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Just recently the IRS had their way with me anally and I did not enjoy the experience. After many months of back and forth I finally paid their demands to turn off the $pigot of penalties/interest. I'm planning to visit my local IRS field office soon. I hope they will review my past return and explain to me how they arrived at my underpayment amount. Has anyone had experience with their local IRS field office and what that office can and can not do regarding reviewing past tax returns?

 

Keith

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I had a bad case of identity theft a while back and spent about 3 days at my local IRS office. I will tell you this, it wasn’t a fun week.

 

My IRS office didn’t allow you to schedule meetings so everyone would show up super early, in hopes they would get one of the earliest openings. The first time I went, I arrived at the time they opened and there was a line of 40 or so people already there waiting.

 

With  all of that said, the folks at that branch were able to help me, just took about 15 hours of me being terribly frustrated to get the needed results. I am a very patient man but a few hours in, many people in the waiting area start to lose patience and their cool. The armed guard, was there for obvious reasons..

 

Good luck!  

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Thanks for that. The local office here takes appointments according to their web site. I didn't call today but I will call next week to see if they're open during this shutdown. I waited 6 months after getting a letter from them and never got an answer, only another duplicate letter with the same information as before. I hope to file an amended return before the deadline.

 

Keith

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Just recently the IRS had their way with me anally and I did not enjoy the experience. After many months of back and forth I finally paid their demands to turn off the $pigot of penalties/interest. I'm planning to visit my local IRS field office soon. I hope they will review my past return and explain to me how they arrived at my underpayment amount. Has anyone had experience with their local IRS field office and what that office can and can not do regarding reviewing past tax returns?
 
Keith
No statute of limitations, depending on your circumstances, they can dig back as far as they want or need to; but generally 10 yrs is common.

Sent from my SM-N950U using Tapatalk

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I've had good experience with IRS negotiations to lower my delinquent/penalties in the past... I found them accommodating and easy to work with. I probably only saved 25%, but every little bit counts.

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9 hours ago, Gilbert said:

No statute of limitations, depending on your circumstances, they can dig back as far as they want or need to; but generally 10 yrs is common.

Sent from my SM-N950U using Tapatalk
 

Gilbert is raising a point which takes you down a road you might feel you need to go.  Specifically, if the problem goes back far in time, you might want to know just how far back the IRS can take this kind of action.  10 years is common for collection.  Collection is the period of time they can seize things to collect a debt which is assessed and determined to be owed.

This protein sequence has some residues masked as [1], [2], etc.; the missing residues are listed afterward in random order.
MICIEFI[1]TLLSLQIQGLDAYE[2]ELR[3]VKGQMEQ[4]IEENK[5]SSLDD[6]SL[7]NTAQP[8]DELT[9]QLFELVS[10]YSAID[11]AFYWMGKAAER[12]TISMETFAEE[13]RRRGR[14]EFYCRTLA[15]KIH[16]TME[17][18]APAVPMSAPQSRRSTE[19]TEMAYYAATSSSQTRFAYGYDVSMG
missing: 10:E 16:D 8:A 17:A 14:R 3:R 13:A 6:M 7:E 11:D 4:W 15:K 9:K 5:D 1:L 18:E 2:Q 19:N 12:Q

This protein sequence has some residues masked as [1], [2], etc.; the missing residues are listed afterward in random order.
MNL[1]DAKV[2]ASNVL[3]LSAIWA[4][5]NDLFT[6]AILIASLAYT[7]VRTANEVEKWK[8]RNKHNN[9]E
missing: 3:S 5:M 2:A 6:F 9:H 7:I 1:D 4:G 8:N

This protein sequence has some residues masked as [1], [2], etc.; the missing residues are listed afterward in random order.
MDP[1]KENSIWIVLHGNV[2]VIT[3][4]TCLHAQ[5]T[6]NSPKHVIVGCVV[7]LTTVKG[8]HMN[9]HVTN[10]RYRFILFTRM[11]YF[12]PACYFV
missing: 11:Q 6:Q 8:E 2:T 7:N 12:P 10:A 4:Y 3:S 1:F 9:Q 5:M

Assessment is a different story.  If you don't file a return, the clock never starts ticking, meaning the IRS has potentially "forever" to begin assessing unpaid taxes, penalties and interest.  If you are missing a return, the IRS can pretend you made $X by just "assessing" it based on data they have on you.  Once you file a return, the period in which the IRS must act is, I think, typically 5 years, but there can be exceptions.  So, they have 5 years to review a return and make any assessments.  If they do this, they have 10 years to collect from you.

 

Anyway, if statutes of limitations are pertinent to your situation, bone up on it before your meeting.  Maybe even bring notes about what you find with you in case the issue comes up from either side.

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=== I’ve heard on good authority the IRS use the same equipment as your friendly neighborhood proctologist, rubber gloves and all. Difference being the equipment isn’t sterilized between “patients” —/

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Thanks for all the replies. My situation is somewhat complicated. I retired in 2013. The year in question was 2016. The amount that the IRS says that I owned was an outlier from prior and post years even though my income/deductions varied little. Part of my income is from personal contributions (private pension) that I/employer paid over the years. That portion (>50%) is not taxable, as I understand it. The lessor amount (~ <40%) is taxable. The payer of my income calculates the amount of withholding and they have been really accurate over the years. My 1099 shows just a couple of figures. One figure is my contribution amount, which has nothing to do with my monthly income. The other figure in a BOLD OUTLINED box says 'Gross Amount Paid'. That's it. No other figures that could be confusing. Of course I include a copy of the 1099 with the tax return, which is already reported anyway. The underpayment bill that I received from the circus was greater than the amount of taxes I did owe in other years, even after the withholding amount I had already paid during the year. So apparently the IRS figures my contributions are taxable (?) or they used the contribution amount to calculate my tax liabilities. I'm going to find out. Hopefully. It ain't about the money, it's about the numbers. And the numbers don't jibe.